Season, 3rd Rock from the Sun: Season One, Star
Trek: Enterprise: Season Two, Xena: 10th Anniversary Collection,
Amateur and Wilder Days. Check out the crappy 2
week old Special Edition right here.
Thank you for your time. Fulci.
Feelin’ lucky, punk?
CHUD’s DVD Reviews
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The shittiest deals ’round town
Personally, I try and shop at S’Mart. We all know about their customers, but their prices? Simply stunning, like a buckshot to your body after some old hag threatens to swallow your soul. While you can get that sort of action at any local old folks home around your dwelling space, the deals we help cultivate here will make you the envy of anyone. Unless, that is, your friend checks this too. Then you’ll just have to fight to the death about it. I’ll pay the blood-cleaning bill*.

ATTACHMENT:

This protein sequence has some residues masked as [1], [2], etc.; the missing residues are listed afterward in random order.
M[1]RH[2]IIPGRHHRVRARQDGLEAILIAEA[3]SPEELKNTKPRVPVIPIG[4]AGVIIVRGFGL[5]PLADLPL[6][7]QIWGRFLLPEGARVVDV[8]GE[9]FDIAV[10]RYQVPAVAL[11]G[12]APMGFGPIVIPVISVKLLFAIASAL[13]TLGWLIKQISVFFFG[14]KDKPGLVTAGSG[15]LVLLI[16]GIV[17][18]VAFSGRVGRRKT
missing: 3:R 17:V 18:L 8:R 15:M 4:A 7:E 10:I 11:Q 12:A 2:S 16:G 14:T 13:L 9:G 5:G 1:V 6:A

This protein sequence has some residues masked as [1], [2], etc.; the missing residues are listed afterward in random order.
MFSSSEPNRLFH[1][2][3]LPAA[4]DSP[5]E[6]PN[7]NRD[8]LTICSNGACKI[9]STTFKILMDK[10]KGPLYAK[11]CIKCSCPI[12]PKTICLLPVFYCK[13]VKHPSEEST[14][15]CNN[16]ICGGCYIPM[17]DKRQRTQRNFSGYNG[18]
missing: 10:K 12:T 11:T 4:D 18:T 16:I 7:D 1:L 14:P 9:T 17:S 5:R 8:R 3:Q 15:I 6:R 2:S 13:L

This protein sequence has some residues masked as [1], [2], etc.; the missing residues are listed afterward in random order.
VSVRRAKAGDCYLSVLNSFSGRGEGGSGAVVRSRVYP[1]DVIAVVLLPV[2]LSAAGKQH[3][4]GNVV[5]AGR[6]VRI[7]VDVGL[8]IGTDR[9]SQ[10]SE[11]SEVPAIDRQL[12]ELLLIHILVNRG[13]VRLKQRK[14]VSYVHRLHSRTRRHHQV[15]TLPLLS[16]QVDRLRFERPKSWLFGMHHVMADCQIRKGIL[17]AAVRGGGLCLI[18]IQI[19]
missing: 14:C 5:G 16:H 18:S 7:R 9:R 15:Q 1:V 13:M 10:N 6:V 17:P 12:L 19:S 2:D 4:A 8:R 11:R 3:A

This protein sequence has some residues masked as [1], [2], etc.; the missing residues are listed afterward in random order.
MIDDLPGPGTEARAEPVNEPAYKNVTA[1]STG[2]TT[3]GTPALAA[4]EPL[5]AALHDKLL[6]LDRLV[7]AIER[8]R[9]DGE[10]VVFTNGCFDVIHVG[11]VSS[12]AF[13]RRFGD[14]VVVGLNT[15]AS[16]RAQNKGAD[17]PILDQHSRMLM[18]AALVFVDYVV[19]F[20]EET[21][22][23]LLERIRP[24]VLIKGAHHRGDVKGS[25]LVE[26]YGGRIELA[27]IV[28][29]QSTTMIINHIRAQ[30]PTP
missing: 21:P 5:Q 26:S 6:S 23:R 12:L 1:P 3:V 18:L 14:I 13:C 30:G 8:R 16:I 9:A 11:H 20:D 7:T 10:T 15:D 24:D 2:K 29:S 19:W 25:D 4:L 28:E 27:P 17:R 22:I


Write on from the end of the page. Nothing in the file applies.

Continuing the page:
*I definitely won’t. So don’t even bother.
Kung Fu Hustle is $21.54
T.J. Hooker: Seasons One and Two is $37.08
The Muppet Show: Season One is $27.87
Muppets Wizard of Oz is $14.99
Because of Winn-Dixie is $21.96
Thundercats: Season One, Volume One is $47.51
The Eye 2 is $16.72
Look At Me is $22.06
Roswell: Season Three is $43.91
Man in the Gray Flannel Suit is $10.33
Hush, Hush Sweet Charlotte is $10.33
Old Chicago is $10.33
Columbo: Season Three is $30.00
McMillan and Wife: Season One is $30.00
Profit: Complete Series is $17.99
I Heart Huckabees: Single disc is $14.64
Sideways is $14.64
Fat Albert is $14.64
Taxi (2004) is $14.64
A $10.46 SALE involving these and more: Baby Boy:SE, Howling: SE, I’ll Sleep When I’m
Dead, VanDamme’s In Hell, In The Cut: SE, Last Dragon: SE,
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Give, Tears of the Sun, Underworld and Wild Thing